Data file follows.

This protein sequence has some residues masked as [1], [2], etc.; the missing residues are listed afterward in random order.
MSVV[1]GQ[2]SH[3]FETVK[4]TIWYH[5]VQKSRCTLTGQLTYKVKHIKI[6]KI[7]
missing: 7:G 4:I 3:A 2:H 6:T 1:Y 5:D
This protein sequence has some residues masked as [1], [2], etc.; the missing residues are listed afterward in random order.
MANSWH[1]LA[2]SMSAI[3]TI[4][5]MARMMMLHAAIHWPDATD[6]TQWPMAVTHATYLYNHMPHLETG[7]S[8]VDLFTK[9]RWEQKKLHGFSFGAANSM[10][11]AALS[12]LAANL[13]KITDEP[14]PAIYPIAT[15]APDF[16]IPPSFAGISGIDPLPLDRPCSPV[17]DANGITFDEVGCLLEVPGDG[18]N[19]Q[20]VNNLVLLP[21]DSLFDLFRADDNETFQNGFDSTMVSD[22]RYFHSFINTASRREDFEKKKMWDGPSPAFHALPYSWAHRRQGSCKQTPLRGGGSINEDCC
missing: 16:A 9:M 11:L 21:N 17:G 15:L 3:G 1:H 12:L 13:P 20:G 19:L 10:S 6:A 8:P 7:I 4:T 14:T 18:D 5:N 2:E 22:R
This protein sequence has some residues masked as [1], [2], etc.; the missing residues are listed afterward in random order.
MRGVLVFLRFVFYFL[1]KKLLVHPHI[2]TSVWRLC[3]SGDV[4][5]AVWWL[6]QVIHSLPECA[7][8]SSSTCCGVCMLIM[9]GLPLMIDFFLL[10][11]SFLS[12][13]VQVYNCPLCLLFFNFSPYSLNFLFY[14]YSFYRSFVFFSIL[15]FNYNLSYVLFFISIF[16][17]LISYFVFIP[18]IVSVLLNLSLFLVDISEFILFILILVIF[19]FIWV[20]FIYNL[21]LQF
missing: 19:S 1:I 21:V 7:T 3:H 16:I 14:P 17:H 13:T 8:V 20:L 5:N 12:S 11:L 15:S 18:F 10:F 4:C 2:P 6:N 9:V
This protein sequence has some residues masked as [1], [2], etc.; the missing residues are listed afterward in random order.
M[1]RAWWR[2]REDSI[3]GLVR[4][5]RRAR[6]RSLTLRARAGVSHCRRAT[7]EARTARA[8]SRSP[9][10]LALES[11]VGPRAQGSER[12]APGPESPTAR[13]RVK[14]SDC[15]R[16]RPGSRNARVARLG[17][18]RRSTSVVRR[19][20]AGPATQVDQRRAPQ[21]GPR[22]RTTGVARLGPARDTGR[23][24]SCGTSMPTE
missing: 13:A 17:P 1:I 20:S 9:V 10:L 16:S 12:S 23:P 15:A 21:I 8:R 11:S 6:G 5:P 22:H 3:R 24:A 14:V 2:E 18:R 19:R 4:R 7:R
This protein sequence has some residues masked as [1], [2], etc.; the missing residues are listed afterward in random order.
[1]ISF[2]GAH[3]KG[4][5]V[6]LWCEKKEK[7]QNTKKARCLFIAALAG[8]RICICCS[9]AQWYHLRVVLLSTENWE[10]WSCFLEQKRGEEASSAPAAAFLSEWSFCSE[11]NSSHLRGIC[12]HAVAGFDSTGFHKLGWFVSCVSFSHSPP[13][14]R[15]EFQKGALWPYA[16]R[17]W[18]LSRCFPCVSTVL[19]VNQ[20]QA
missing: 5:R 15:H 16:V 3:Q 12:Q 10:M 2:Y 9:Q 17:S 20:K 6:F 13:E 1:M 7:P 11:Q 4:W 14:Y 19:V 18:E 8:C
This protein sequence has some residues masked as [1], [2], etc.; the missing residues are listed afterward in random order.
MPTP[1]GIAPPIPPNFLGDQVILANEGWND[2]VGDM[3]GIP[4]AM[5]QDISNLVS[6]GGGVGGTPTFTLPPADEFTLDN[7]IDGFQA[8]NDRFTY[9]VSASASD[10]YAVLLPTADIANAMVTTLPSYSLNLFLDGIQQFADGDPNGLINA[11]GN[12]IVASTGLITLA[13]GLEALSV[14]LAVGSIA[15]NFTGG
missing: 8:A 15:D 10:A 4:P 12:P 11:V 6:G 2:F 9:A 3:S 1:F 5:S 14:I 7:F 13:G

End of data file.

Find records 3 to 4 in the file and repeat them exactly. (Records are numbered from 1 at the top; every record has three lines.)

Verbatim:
This protein sequence has some residues masked as [1], [2], etc.; the missing residues are listed afterward in random order.
MRGVLVFLRFVFYFL[1]KKLLVHPHI[2]TSVWRLC[3]SGDV[4][5]AVWWL[6]QVIHSLPECA[7][8]SSSTCCGVCMLIM[9]GLPLMIDFFLL[10][11]SFLS[12][13]VQVYNCPLCLLFFNFSPYSLNFLFY[14]YSFYRSFVFFSIL[15]FNYNLSYVLFFISIF[16][17]LISYFVFIP[18]IVSVLLNLSLFLVDISEFILFILILVIF[19]FIWV[20]FIYNL[21]LQF
missing: 19:S 1:I 21:V 7:T 3:H 16:I 14:P 17:H 13:T 8:V 20:L 5:N 12:S 11:L 15:S 18:F 10:F 4:C 2:P 6:N 9:V
This protein sequence has some residues masked as [1], [2], etc.; the missing residues are listed afterward in random order.
M[1]RAWWR[2]REDSI[3]GLVR[4][5]RRAR[6]RSLTLRARAGVSHCRRAT[7]EARTARA[8]SRSP[9][10]LALES[11]VGPRAQGSER[12]APGPESPTAR[13]RVK[14]SDC[15]R[16]RPGSRNARVARLG[17][18]RRSTSVVRR[19][20]AGPATQVDQRRAPQ[21]GPR[22]RTTGVARLGPARDTGR[23][24]SCGTSMPTE
missing: 13:A 17:P 1:I 20:S 9:V 10:L 16:S 12:S 23:P 15:A 21:I 8:R 11:S 6:G 5:P 22:H 3:R 24:A 14:V 2:E 18:R 19:R 4:R 7:R